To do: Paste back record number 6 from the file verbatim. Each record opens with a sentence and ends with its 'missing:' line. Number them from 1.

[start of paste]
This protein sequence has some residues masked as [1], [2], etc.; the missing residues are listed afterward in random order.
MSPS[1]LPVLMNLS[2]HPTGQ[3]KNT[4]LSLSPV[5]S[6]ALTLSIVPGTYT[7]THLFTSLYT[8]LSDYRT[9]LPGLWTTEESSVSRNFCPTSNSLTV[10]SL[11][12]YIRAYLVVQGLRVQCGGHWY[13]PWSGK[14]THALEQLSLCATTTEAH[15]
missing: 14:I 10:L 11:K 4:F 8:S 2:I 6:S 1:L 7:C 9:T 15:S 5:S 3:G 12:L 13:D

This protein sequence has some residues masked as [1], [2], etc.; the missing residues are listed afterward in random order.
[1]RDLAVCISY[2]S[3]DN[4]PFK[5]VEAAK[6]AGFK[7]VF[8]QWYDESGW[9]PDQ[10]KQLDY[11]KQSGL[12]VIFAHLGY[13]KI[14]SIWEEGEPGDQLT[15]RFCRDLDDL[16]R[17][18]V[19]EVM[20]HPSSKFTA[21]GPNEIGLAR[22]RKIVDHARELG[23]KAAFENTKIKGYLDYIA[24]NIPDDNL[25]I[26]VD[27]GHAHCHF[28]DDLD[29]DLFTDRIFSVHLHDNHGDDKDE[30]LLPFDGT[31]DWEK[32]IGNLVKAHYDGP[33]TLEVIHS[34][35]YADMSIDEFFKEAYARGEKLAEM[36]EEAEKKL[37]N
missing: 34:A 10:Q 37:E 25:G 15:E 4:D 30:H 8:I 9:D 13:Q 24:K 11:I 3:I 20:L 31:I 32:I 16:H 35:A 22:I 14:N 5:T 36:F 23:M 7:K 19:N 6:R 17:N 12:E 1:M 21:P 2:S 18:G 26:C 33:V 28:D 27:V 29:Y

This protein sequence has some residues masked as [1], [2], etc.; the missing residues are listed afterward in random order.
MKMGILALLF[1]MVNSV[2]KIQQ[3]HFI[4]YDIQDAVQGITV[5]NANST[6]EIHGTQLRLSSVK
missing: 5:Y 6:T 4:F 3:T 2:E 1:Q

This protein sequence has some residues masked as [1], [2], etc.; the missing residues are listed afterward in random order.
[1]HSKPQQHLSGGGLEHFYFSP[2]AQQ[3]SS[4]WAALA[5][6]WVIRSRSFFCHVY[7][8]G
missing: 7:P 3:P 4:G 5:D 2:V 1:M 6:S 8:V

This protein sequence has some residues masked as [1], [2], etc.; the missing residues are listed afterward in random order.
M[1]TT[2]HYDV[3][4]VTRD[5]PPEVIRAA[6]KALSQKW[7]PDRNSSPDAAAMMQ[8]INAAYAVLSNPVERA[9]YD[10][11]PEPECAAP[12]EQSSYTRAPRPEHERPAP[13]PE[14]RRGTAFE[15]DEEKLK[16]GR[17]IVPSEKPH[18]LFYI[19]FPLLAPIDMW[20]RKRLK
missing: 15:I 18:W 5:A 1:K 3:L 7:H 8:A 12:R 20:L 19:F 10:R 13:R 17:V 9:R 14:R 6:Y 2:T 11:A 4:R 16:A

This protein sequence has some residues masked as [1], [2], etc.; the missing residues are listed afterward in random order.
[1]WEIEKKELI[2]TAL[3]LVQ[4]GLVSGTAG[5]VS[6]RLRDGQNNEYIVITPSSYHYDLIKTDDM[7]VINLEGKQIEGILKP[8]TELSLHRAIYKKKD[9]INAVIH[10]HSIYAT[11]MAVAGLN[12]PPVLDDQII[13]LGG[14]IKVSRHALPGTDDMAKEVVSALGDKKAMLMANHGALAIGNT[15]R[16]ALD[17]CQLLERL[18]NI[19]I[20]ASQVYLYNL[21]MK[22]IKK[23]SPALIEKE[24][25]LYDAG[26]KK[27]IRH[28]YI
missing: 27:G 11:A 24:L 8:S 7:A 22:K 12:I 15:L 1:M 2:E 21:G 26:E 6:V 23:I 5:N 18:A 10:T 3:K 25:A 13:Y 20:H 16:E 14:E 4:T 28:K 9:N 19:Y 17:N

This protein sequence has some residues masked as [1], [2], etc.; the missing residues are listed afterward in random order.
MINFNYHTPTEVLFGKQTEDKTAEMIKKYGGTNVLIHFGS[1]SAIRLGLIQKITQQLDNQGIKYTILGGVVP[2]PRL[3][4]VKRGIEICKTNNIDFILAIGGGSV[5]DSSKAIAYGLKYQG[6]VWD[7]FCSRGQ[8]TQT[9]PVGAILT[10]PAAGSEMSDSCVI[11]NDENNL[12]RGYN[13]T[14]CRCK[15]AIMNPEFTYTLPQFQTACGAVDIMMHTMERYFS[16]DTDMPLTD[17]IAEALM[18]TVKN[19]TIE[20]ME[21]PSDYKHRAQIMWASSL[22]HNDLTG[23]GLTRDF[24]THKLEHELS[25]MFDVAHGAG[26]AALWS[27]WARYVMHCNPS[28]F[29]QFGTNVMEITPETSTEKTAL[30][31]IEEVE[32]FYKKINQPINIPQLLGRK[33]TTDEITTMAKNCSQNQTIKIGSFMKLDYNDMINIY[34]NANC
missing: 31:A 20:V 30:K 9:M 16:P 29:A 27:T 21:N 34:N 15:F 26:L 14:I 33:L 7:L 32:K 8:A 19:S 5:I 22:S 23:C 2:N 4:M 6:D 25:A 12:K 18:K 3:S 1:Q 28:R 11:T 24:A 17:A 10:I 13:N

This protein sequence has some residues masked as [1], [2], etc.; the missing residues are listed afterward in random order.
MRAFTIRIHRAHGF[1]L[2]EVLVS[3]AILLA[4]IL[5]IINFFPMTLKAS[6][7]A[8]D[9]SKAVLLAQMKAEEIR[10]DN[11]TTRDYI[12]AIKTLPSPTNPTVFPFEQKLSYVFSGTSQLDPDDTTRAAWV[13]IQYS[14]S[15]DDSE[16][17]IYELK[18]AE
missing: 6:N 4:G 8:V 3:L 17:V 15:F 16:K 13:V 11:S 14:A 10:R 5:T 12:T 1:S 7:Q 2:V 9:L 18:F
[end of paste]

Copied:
This protein sequence has some residues masked as [1], [2], etc.; the missing residues are listed afterward in random order.
[1]WEIEKKELI[2]TAL[3]LVQ[4]GLVSGTAG[5]VS[6]RLRDGQNNEYIVITPSSYHYDLIKTDDM[7]VINLEGKQIEGILKP[8]TELSLHRAIYKKKD[9]INAVIH[10]HSIYAT[11]MAVAGLN[12]PPVLDDQII[13]LGG[14]IKVSRHALPGTDDMAKEVVSALGDKKAMLMANHGALAIGNT[15]R[16]ALD[17]CQLLERL[18]NI[19]I[20]ASQVYLYNL[21]MK[22]IKK[23]SPALIEKE[24][25]LYDAG[26]KK[27]IRH[28]YI
missing: 27:G 11:A 24:L 8:S 7:A 22:K 12:I 15:L 1:M 2:E 21:G 26:E 6:V 23:I 5:N 18:A 10:T 3:K 25:A 13:Y 20:H 16:E 14:E 4:T 28:K 9:N 19:Y 17:N